{
                        behavior.currentWeakHandler =
                            new WeakEventHandler<SynchronizeSelectedItems, object, NotifyCollectionChangedEventArgs>(
                                behavior,
                                (instance, sender, args) => instance.OnSelectionsCollectionChanged(sender, args),
                                (listener) => notifyCollectionChanged.CollectionChanged -= listener.OnEvent);
                        notifyCollectionChanged.CollectionChanged += behavior.currentWeakHandler.OnEvent;
                    }

                    behavior.UpdateSelectedItems();
                }
            }
        }

        private void OnSelectedItemsChanged(object sender, SelectionChangedEventArgs e)
        {
            this.UpdateSelections(e);
        }

        private void UpdateSelections(SelectionChangedEventArgs e)
        {
            this.ExecuteIfNotUpdating(
                () =>
                {
                    if (this.Selections != null)
                    {
                        foreach (var item in e.AddedItems)
                        {
                            this.Selections.Add(item);
                        }

                        foreach (var item in e.RemovedItems)
                        {
                            this.Selections.Remove(item);
                        }
                    }
                });
        }

        private void OnSelectionsCollectionChanged(object sender, NotifyCollectionChangedEventArgs e)
        {
            this.UpdateSelectedItems();
        }

        private void UpdateSelectedItems()
        {
            this.ExecuteIfNotUpdating(
                () =>
                {
                    if (this.AssociatedObject != null)
                    {
                        this.AssociatedObject.SelectedItems.Clear();
                        foreach (var item in this.Selections ?? new object[0])
                        {
                            this.AssociatedObject.SelectedItems.Add(item);
                        }
                    }
                });
        }

        private void ExecuteIfNotUpdating(Action execute)
        {
            if (!this.updating)
            {
                try
                {
                    this.updating = true;
                    execute();
                }
                finally
                {
                    this.updating = false;
                }
            }
        }
    }
}
share|improve this answer
13  
For a moment I loled. Now i shiver in fear. So that's what it takes to figure out which items are selected in a listbox? I think some architect needs to die. –  stmax Jan 28 '12 at 15:41
2  
+1 for providing an answer to an older question. –  Discofunk May 25 '12 at 18:01

You need to create a ViewModel that has the concept of IsSelected on it and is bound to the IsSelected property of the actual ListBoxItem that represents it in the View using the standard WPF bindings architecture.

Then in your code, which knows about your ViewModel, but not the fact that it's represented by any specific View, can just use that property to find out which items from the Model are actually selected irrespective of the designers choice for how its represented in the View.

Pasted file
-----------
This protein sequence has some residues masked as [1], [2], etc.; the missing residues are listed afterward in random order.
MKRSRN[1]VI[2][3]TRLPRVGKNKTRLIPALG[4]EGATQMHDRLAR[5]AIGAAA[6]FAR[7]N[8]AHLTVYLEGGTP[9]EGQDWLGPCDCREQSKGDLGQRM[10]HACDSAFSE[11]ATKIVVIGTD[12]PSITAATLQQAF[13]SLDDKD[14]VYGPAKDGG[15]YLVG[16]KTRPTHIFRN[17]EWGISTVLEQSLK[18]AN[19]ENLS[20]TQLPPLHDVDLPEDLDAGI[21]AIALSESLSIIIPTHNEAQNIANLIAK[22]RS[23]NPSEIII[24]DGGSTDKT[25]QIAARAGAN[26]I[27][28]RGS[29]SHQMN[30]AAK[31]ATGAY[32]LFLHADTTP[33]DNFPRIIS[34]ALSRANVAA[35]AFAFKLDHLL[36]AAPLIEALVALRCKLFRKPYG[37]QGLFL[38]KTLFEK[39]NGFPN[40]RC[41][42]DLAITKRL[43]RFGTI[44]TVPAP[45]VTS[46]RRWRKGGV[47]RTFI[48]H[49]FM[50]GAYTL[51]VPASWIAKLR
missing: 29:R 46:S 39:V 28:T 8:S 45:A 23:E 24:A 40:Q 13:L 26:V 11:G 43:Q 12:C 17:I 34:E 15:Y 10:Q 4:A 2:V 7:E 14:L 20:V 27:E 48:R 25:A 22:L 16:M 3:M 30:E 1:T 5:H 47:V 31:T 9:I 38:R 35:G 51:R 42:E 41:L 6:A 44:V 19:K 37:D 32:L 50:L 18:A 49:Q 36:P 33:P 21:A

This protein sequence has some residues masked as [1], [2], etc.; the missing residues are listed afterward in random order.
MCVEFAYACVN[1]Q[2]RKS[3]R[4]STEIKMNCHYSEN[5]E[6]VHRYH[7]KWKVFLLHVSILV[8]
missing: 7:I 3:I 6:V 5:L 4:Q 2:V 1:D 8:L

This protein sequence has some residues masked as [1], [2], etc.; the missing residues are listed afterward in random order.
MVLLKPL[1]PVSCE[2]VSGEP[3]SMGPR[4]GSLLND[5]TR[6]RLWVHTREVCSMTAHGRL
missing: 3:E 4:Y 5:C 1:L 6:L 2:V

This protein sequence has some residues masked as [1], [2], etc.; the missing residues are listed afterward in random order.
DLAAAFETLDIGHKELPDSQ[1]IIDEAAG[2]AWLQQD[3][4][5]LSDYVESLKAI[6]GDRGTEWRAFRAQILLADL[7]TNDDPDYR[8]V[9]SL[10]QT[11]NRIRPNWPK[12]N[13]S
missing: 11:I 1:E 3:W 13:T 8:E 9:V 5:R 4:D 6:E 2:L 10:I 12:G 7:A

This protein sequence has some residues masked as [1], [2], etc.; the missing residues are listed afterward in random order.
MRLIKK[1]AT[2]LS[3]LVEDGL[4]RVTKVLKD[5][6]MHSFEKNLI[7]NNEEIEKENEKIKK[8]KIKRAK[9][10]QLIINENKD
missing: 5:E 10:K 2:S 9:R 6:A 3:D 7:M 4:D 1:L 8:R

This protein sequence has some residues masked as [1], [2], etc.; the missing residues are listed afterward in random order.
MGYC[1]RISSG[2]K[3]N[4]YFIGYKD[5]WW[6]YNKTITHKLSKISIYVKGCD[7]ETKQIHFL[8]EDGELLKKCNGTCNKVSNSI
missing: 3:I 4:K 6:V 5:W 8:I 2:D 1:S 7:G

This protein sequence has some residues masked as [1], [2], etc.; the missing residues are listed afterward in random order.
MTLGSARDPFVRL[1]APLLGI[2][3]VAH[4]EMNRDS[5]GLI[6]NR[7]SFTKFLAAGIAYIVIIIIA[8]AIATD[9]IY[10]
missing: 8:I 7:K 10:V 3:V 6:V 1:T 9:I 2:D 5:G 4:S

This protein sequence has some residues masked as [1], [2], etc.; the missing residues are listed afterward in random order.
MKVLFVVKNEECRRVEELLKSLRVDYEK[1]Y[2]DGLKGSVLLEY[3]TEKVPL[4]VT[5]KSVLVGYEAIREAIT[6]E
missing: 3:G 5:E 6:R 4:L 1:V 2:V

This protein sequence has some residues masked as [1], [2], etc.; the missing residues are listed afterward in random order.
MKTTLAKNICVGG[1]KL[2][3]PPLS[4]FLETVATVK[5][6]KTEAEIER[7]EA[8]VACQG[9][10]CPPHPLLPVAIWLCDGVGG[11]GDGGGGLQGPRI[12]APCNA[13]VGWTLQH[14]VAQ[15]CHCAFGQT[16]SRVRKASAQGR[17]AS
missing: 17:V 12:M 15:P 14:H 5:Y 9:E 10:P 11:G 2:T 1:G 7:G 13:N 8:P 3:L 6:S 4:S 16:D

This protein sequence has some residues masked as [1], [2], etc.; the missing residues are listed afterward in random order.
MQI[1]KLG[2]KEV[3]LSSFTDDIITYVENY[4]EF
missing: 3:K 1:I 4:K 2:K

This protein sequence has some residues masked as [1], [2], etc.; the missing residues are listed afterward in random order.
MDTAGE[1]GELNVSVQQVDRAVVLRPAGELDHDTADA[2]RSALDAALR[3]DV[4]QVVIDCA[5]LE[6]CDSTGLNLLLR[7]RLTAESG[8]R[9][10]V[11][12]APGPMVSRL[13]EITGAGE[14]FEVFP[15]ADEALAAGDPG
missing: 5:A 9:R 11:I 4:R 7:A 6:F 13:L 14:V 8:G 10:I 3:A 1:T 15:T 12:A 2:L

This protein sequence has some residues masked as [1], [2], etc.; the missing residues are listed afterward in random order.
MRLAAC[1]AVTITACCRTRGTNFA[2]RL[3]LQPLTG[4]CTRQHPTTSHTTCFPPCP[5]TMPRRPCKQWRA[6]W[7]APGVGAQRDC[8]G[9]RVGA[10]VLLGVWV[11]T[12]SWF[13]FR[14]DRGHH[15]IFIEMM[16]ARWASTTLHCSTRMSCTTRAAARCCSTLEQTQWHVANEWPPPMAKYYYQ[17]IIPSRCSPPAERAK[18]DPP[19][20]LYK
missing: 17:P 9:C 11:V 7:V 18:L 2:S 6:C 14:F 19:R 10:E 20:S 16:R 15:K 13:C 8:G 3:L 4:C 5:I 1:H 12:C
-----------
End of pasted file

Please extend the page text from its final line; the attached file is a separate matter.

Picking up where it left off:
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Sounds good, but how? Can you give me some more hints on how to achieve this with a ListBox and a ListCollectionView? –  Sam Jan 16 '09 at 22:19
    
The collection you're going to bind to the LB's ItemsSource will contain instances of the VM class. Then you create a DataTemplate for this VM class which binds ListBoxItem.IsSelected to your class' IsSelected property. When the LB is populating, it will use that template automatically. –  Drew Marsh Jan 17 '09 at 0:15
    
Well, I still got no clue how to do this, especially since (as I stated in my question) multiple items can be selected. –  Sam May 25 '10 at 9:09
    
This answer is correct. See my answer for code sample of this. –  surfen Dec 3 '11 at 17:34

The solution of Drew Marsh works very well, I recommend it. And I have another solution !

Model View ViewModel is a Passive View, you can also use a Presentation Model to access some datas of your presentation without being coupled with WPF (this pattern is used in the Stocktrader example of PRISM).

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Drew Marsh's answer is fine if you have a small list, if you have a large list the performance hit for finding all your selected items could be nasty! My favorite solution is to create an attached property on your ListBox that then binds to an ObservableCollection which contains your selected items. Then with your attached property you subscribe to the items SelectionChanged event to add/remove items from your collection.

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Sounds promising - you don't happen to have some code samples for this? –  Sam May 25 '10 at 9:12

For me the best answer is to break a little the principle of MVVM.

On the code behind 1. Instanciate your viewModel 2. add an event handler SelectionChanged 3. iterate through your selected items and add each item to your list of the viewModel

ViewModel viewModel = new ViewModel();

viewModel.SelectedModules = new ObservableCollection<string>();

foreach (var selectedModule in listBox1.SelectedItems)
{
    viewModel.SelectedModules.Add(selectedModule.ToString());
}
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For me it seems to be a simple way to start breaking MVVM over and over again. Behavior solution is practically write once use all the time. The IsSelected property on the ViewModel is the one I have been using for a long time. One can create Selectable<T> view model easily that adds an IsSelected property on top of T. –  tomasz_kajetan_stanczak Sep 4 '13 at 15:52

Here is another variant of the View-Model-ViewModel Pattern where the ViewModel has access to the view through an IView interface.

I encountered quite a lot scenarios where you can't use WPF binding and then you need a way in code to synchronize the state between the View and the ViewModel.

How this can be done is shown here:

WPF Application Framework (WAF)

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David Rogers' solution is great and is detailed at the below related question:

Sync SelectedItems in a muliselect listbox with a collection in ViewModel